A Ukrainian aircraft with at least 176 people aboard crashed on January 8 due to technical glitches just after taking off from Tehran's Imam Khomeini airport, according to Iranian media reports. As per the reports, all 176 passengers on board the PS752 airliner have died. A spokesperson for Iran's Civil Aviation Organisation, Reza Jafarzadeh told the media that rescue teams were immediately sent to the spot near the airport where the aircraft belonging to Ukraine International Airlines crashed but they could not assist since the place was ablaze.
Ukraine International Airlines plane crashes in Tehran shortly after takeoffhttps://t.co/QCz1eRoqbh— Jake Tapper (@jaketapper) January 8, 2020
According to media reports citing Ali Khashani, a senior public relations official at the airport, the plane was heading towards Kiev and had 167 passengers and nine crew on board. The Boeing 737 took off early Wednseday morning. Ukrainian President Volodymyr Zelensky said in a Facebook post that he would cancel the rest of his trip to Oman and would return to Kiev due to the crash. “My sincere condolences to the relatives and friends of all passengers and crew,” Zelenskiy said.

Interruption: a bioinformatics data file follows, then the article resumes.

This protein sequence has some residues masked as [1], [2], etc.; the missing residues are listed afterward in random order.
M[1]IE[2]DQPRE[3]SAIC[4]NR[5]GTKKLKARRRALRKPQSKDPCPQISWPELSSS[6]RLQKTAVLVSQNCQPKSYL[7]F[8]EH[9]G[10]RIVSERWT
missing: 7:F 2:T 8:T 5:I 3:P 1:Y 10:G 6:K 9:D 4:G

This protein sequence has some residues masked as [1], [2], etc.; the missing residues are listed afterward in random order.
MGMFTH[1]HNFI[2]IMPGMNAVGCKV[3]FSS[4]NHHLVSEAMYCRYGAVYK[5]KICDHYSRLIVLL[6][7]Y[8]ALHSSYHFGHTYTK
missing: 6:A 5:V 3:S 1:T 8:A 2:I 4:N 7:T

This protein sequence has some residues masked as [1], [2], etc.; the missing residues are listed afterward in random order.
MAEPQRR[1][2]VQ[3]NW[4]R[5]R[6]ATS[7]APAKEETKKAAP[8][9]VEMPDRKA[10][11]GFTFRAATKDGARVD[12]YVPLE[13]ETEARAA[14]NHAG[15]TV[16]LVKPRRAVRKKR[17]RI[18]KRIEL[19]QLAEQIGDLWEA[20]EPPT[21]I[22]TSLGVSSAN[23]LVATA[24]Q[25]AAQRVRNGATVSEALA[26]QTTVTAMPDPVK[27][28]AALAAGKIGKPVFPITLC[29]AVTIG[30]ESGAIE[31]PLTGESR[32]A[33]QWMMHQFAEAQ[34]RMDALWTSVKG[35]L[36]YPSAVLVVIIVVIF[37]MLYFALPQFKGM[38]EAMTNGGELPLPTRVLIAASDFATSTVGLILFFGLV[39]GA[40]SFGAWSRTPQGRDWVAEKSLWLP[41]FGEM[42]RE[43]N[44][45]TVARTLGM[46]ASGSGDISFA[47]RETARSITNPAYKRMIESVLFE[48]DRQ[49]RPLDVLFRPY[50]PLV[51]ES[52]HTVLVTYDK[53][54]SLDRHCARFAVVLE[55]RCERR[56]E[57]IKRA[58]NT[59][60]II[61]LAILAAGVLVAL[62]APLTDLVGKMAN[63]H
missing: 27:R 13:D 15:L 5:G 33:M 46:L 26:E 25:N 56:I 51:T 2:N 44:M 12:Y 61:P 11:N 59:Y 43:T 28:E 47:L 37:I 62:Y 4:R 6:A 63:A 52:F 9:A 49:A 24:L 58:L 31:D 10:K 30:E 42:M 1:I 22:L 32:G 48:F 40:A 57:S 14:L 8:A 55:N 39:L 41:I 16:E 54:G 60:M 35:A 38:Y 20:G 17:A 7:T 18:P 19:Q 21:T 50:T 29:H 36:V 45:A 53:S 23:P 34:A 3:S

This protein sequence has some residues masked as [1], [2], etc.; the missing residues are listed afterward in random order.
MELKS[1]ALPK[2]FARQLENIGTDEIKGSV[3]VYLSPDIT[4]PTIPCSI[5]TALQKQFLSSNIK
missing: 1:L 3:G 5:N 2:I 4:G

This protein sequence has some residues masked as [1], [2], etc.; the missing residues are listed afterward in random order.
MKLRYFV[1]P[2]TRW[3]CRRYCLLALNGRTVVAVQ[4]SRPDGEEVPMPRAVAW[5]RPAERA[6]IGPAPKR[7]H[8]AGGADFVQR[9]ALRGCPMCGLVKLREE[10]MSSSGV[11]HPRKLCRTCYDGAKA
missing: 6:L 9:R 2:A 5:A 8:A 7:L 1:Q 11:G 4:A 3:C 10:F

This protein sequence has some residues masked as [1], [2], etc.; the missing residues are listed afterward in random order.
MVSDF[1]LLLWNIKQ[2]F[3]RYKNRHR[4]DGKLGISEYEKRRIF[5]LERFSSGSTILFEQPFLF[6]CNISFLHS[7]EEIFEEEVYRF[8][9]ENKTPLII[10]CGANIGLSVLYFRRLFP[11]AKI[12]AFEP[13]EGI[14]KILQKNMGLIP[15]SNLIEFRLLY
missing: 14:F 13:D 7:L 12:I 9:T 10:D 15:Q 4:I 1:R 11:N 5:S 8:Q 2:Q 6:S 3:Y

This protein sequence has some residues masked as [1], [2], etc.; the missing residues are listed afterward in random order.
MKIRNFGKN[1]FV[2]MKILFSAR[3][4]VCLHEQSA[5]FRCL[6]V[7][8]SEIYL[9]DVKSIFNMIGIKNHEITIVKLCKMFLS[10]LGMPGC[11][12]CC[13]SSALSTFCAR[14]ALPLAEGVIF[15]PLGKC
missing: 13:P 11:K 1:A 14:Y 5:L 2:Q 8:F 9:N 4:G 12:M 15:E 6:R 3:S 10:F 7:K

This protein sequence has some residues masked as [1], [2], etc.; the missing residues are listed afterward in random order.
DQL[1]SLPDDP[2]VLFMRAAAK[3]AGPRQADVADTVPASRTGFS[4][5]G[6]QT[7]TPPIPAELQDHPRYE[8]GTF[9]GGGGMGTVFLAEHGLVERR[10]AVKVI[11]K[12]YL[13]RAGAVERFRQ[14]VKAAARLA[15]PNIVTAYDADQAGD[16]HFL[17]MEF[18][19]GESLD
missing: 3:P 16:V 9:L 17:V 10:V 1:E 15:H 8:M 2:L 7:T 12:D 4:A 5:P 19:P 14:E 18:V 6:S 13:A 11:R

BREAKING: Iranian news agencies report that a Boeing 737 passenger airplane, belonging to Ukraine International Airlines has crashed near Tehran’s Imam Khomeini airport. 180 passengers and crew were onboard. https://t.co/Sl9dDkEM0f— Rana Rahimpour (@ranarahimpour) January 8, 2020
The Ukraine Embassy in Iran have reportedly ruled out any terrorism cause and said that the plane had suffered engine failure. The Iranian local media reported that 32 of those on board were foreigners. Local media further reported that the pilot of ill-fated plane did not declare an emergency. Ukraine Security Council said that 11 Ukrainian citizens were killed in the plane crash, including nine crew members. According to air tracking service FlightRadar24, the plane was three years old and was a Boeing 737.
The crash comes just days after Boeing fired its Chief Executive Officer (CEO), Dennis Muilenburg, in an apparent attempt to restore the confidence of the public and the regulators amid the ongoing crisis.
(With inputs from agencies)